Larval Rearing and Experiment Design

The larval rearing experiment is illustrated in Xie et al. (2010). There were 4 treatments and each treatment had 3 replicates:

1. Control: 50% shrimp flake + 50% Artemia

2. Group I: 50% diet microencapsulated with gelatin + 25% shrimp flake +25% Artemia

3. Group II: 100% diet microencapsulated with gelatin

4. Group III: 100% diet microencapsulated with ethyl cellulose

Growth Performance and Body Composition

Ten larvae per tank were randomly sampled 30 days after hatching to obtain final weight and total length. At the end of the experiment, survival was determined by counting the individuals in each tank. Samples for body composition were freeze-dried. Proximate composition of the larvae was determined according to AOAC (1990) methods.

Analytical Methods for Digestive Enzymes

After collection, larvae were starved for 24 h to allow any remaining food in the gut to be assimilated, to minimize the potential effects of exogenous enzymes from undigested feed in the gut. The specimens were thoroughly rinsed in distilled water, then immediately frozen and stored at -80[degrees]C until enzyme activity assay. The whole larva was homogenized in appropriate ice-cold, deionized water for enzymatic assay. Suspensions were centrifuged by refrigerated centrifuge (3K30; Sigma, Germany) at 8,000g for 20 min at 4[degrees]C, then incubated with substrate and read on a spectrophotometer (UV2100; Unico Instruments Co., Ltd., Shanghai, China). All measurements were carried out in triplicate and finished within 24 h.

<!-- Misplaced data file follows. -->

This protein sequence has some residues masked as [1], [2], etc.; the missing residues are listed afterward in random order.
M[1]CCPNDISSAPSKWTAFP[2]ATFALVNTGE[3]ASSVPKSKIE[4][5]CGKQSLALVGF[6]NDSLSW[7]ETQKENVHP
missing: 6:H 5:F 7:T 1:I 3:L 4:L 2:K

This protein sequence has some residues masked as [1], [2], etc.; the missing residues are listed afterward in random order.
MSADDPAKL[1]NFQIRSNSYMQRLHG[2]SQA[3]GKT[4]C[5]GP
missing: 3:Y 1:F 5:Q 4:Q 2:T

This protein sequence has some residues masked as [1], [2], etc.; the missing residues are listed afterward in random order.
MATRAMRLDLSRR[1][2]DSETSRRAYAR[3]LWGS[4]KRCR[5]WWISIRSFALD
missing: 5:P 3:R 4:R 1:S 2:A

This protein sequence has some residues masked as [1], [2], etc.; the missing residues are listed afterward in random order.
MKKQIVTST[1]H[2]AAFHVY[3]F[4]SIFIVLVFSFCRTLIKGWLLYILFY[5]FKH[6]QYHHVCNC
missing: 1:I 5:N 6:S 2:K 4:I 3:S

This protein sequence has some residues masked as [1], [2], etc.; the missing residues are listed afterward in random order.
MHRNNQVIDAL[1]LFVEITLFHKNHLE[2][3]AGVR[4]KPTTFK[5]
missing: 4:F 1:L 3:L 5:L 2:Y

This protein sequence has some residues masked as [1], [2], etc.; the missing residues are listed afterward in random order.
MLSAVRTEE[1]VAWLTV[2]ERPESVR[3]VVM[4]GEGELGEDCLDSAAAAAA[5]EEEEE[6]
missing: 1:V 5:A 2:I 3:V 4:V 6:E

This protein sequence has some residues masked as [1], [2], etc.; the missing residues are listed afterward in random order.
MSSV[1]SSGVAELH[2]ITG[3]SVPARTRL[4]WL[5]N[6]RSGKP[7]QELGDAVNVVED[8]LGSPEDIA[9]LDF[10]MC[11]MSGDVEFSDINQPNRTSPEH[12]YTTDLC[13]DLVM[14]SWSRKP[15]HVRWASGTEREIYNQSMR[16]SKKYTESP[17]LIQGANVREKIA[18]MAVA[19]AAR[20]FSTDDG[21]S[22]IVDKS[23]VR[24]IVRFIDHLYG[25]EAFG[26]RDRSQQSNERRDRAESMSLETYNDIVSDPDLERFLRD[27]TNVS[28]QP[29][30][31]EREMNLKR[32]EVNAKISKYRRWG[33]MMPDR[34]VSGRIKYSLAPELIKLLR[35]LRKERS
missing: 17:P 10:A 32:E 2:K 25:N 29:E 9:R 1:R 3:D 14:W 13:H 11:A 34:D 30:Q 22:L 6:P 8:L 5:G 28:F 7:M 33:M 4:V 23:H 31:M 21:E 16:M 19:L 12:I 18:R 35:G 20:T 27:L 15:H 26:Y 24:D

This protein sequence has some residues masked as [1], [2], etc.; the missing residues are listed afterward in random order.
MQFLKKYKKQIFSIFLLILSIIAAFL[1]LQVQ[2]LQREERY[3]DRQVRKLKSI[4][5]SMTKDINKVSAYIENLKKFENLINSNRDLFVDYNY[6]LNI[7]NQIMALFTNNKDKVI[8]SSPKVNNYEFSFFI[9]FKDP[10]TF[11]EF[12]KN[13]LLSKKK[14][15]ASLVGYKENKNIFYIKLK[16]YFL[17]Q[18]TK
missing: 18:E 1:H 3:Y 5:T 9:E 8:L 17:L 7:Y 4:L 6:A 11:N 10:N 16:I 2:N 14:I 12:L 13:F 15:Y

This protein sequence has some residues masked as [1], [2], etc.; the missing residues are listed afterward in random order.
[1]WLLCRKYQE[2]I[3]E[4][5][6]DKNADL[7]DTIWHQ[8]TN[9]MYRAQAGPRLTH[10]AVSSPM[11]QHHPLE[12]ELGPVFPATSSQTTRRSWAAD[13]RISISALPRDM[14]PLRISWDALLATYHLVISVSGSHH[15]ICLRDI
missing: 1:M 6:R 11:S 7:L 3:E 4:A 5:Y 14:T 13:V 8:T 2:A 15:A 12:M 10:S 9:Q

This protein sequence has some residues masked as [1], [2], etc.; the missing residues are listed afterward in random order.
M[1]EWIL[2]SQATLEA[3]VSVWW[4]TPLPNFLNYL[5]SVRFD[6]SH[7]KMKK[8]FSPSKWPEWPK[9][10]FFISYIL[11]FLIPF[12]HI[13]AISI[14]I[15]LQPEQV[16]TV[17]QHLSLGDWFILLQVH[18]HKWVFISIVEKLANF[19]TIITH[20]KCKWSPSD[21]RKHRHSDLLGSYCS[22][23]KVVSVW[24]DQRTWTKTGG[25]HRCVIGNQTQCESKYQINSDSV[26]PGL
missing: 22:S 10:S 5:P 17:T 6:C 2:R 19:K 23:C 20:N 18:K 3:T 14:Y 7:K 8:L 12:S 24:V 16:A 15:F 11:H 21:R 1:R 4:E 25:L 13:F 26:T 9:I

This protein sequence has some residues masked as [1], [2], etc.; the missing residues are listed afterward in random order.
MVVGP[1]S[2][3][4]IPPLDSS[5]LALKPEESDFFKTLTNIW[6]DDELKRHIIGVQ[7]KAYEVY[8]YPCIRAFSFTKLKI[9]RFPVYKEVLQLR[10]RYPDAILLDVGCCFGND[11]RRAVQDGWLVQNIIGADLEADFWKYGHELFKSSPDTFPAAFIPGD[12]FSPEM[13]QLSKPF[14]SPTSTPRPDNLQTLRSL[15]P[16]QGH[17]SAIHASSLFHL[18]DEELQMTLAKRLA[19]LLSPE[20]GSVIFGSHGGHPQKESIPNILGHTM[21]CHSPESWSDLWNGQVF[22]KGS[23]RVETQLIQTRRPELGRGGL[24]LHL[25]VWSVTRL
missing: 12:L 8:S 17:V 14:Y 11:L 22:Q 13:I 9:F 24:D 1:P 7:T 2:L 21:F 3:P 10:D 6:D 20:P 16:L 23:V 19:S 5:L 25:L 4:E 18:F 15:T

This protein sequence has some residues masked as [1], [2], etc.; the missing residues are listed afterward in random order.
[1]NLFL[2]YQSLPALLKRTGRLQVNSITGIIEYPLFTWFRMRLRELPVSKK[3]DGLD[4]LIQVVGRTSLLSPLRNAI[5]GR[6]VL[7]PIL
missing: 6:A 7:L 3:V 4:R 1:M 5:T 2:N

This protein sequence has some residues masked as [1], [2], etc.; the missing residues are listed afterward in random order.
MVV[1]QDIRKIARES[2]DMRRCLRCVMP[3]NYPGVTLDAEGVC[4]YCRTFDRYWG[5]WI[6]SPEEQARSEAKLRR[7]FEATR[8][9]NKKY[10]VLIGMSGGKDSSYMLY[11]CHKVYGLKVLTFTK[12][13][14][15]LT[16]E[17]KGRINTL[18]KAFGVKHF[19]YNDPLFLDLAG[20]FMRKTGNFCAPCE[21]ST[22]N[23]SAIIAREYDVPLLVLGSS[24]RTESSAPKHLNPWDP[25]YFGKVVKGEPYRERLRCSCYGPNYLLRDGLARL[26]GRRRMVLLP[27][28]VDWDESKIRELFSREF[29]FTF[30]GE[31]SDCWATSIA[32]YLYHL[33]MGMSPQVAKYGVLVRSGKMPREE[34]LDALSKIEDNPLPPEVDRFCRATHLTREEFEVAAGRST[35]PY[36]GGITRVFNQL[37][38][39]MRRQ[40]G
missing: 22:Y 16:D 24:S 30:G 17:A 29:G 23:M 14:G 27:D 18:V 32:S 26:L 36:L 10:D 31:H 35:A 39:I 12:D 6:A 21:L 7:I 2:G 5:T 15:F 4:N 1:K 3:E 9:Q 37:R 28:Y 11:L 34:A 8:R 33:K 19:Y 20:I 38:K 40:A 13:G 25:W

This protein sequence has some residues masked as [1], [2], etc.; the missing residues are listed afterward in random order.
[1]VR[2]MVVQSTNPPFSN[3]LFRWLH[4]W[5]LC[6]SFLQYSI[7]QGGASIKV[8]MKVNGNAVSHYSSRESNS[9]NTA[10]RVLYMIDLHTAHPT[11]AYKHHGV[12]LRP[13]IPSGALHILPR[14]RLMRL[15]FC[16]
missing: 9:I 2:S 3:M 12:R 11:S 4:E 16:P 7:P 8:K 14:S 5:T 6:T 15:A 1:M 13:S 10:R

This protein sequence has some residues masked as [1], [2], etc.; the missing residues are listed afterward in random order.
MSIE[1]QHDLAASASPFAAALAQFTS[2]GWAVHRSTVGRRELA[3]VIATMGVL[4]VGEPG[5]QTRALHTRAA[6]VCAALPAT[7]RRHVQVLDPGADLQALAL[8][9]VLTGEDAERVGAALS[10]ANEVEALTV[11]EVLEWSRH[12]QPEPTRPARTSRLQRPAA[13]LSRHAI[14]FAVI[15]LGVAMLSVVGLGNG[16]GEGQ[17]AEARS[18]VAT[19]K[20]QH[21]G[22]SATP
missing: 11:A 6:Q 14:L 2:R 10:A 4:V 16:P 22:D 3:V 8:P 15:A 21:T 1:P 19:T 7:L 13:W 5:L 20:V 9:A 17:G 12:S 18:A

Trypsin activity was measured according to Pan et al. (2005). suspensions were incubated with 1 mL 2% casein solution and 5 mL 0.02 M phosphate buffer (0.05 M Tris, pH 7.5) at 37[degrees]C for 10 min. Then 1 mL enzyme solution was added and incubated in a bath for 10 min at 37[degrees]C. After terminating the reaction with 2 mL 0.4 M trichloroacetic acid, all the reagents were centrifuged at 4,000g for 15 min at 4[degrees]C. A total of 1 mL filtrate was then incubated with 5 mL 0.4 M sodium carbonate and 1 mL Folin reagent at 37[degrees]C for 10 min. The activity unit (units per milligram of protein) was defined as 1 [micro]g tyrosine released by hydrolyzed casein/rain at 660 nm.

Amylase activity was measured according to Uys and Hecht (1987). Samples of the supernatant were incubated with 1% soluble starch as substrate in the same phosphate buffer (pH 7.5). Production of reducing sugars was qualified colorimetrically after adding the dinitrosalicylic acid reagent (1% 3,5-dinitrosalicylic acid). A standard curve was prepared using maltose solution instead of the enzyme sample. One unit (unite per milligram protein) was defined as 1 mg maltose equivalents liberated per min at 37[degrees]C.

Alkaline phosphatase activity was assayed according to Bessey et al. (1946) using p-nitrophenyl phosphate as a substrate in 30 mM Na2CO3 buffer (pH 9.8, 10 min, 37[degrees]C). The reaction was stopped with 3 M NaOH. One unit (unit per milligram protein) was defined as 1 [micro]g p-nitrophenyl released per min at 405 nm.

The protein concentration of the enzyme extracts was determined by the Bradford (1976) method using bovine serum albumin as a standard protein.

Statistical Analysis